Bug 1013171 - rm gets concept of "write-protected" wrong
rm gets concept of "write-protected" wrong
Status: CLOSED EOL
Product: Fedora
Classification: Fedora
Component: coreutils (Show other bugs)
21
Unspecified Unspecified
unspecified Severity unspecified
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Assigned To: Pádraig Brady
Fedora Extras Quality Assurance
: Reopened
Depends On:
Blocks:
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Reported: 2013-09-27 20:08 EDT by JW
Modified: 2016-01-04 09:47 EST (History)
9 users (show)

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Last Closed: 2015-12-01 21:58:52 EST
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Description JW 2013-09-27 20:08:37 EDT
Description of problem:
When a root-owned write-protected file is encountered "rm" will silently remove it for user root only.

Version-Release number of selected component (if applicable):
oreutils-8.21

How reproducible:
Always

Steps to Reproduce:
1. touch testfile
2. chmod -w testfile
3. rm testfile

Actual results:
As a non-root user result is prompt "remove write-protected regular empty file 'testfile'".
For root user the result is silent removal of file.

Expected results:
root should also be prompted, just like an ordinary user

Additional info:
What is a "write-protected" file?  It is a file with write permission mode bits turned off.  The fact that root user is able to remove the file is neither here nor there. By turning off the write mode bits the "intent" is to write-protect the file. Therefore ALL users should be prompted to remove such a write-protected file. This is not only for consistency but also so as the obey the intent behind clearing the write mode bits.
Comment 1 Pádraig Brady 2013-09-27 22:10:34 EDT
I agree with this report.
I think this may have regressed in http://git.savannah.gnu.org/gitweb/?p=coreutils.git;a=commit;h=1efda4fa (i.e. 6.9.90)
See the use of can_write_any_file() in src/remove.c there.
I'll look into this upstream. thanks
Comment 2 Pádraig Brady 2013-09-27 22:23:28 EDT
Actually looking a little deeper, the above commit does look like a valid optimization. The "write-protected" check is done with the more general access(2) call, rather than checking write bits. Therefore this would never be write-protected for root. Also while consistent with non root users, doing this would be a fairly big change in behavior that may impact various scripts.
I need to think about this a bit more.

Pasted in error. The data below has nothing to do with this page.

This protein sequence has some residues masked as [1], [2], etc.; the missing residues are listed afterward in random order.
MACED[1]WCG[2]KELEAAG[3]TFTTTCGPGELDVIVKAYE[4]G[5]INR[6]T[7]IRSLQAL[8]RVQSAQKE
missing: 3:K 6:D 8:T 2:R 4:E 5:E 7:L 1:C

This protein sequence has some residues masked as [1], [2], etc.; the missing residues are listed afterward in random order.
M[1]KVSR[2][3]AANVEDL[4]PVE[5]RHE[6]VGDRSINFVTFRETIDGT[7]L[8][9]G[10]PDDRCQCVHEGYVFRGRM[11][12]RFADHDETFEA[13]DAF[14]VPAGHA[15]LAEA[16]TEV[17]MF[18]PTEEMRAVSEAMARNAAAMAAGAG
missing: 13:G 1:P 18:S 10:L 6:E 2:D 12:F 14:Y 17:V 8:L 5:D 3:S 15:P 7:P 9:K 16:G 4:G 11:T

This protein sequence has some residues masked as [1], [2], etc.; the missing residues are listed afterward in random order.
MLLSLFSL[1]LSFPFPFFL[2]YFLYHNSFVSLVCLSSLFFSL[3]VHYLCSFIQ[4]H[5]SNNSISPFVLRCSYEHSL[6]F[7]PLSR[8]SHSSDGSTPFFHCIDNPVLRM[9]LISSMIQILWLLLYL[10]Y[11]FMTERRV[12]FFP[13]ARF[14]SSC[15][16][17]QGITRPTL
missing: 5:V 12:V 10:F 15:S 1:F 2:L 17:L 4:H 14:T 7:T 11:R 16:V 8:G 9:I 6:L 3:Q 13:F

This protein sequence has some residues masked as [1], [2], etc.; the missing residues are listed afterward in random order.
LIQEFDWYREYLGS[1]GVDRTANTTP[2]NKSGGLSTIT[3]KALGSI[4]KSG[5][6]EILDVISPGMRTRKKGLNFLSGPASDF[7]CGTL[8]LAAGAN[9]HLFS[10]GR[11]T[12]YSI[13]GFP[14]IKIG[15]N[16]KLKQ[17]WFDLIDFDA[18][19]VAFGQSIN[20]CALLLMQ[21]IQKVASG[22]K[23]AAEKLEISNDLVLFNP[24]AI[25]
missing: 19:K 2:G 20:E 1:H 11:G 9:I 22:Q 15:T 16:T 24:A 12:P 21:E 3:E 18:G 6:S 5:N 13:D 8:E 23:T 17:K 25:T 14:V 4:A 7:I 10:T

Comment 3 Pádraig Brady 2013-11-15 13:33:26 EST
Closing this as I don't think we should be checking mode bits here.
There could be other ACLs etc. used to protect the data, so the
more general check is appropriate.

I.E. The check is essentially that, if the user can't modify the data,
then warn about unreferencing that data.

Since root can modify the data, the extra unreferencing check is not appropriate.
Comment 4 JW 2013-11-15 22:39:50 EST
I most vehemently disagree with your decision.

Supposing, for example, that one wanted to prevent a file from being deleted even by root. Well, not "prevent" but to make it a very visible decision that needs to be made.  How does one achieve that? The only real standard method is to turn off the write bits.

In all unix's I have ever encountered, or in all systems that claimed to be unix-like, root will ALWAYS be warned when attempting to remove a write-protected file. That is the whole point of write-protection.

Being root means being able to do anything, but that should not mean the removal of normal cautionary advice when deleting a write-protected file.

Your decision to do nothing makes the environment for root user on Linux a much more dangerous place. It is a very bad decision.

BTW how come you initially agreed with the report, only to back down and close the bug without any change. Too hard to change? And it took two months to "think about it". Or are you being pushed to close as many bugs as possible, preferably without any resolution, so as to meet latest (and ridiculous) impending 6-month deadline?
Comment 5 Pádraig Brady 2013-11-16 15:13:58 EST
Well the "whole point of write-protection", is preventing a user from opening a file in write mode. Since root can write to the file in various ways, adding the extra protection of a prompt here wouldn't help much I think. More importantly this would be a large change that could have backward compatibility issues for scripts.

I checked POSIX and it has no mention of this subject at all.

Now you can achieve what you want on most file systems by using `chattr +i file`
(and BSD has the equivalent chflags(1) command)
Comment 6 JW 2013-11-16 17:34:45 EST
That is correct. For example, if you open a write-protected file with "vi" then you get a warning "[readonly]". And if you go further and make changes you get another warning "W10: Warning: Changing a readonly file". And when you try to write it out another warning "E45: 'readonly' option is set (add ! to override)".

But, with "rm" you get nothing!!!!!!!!!!!!!!!!!!

See what the problem is?  Every application, EXCEPT rm, takes the business of readonly and write-protection seriously.

The problem is that rm is broken and it has become more lame and stupid in this area than any other application. It has also become overly complex, which is probably the fundamental cause of its brokenness.
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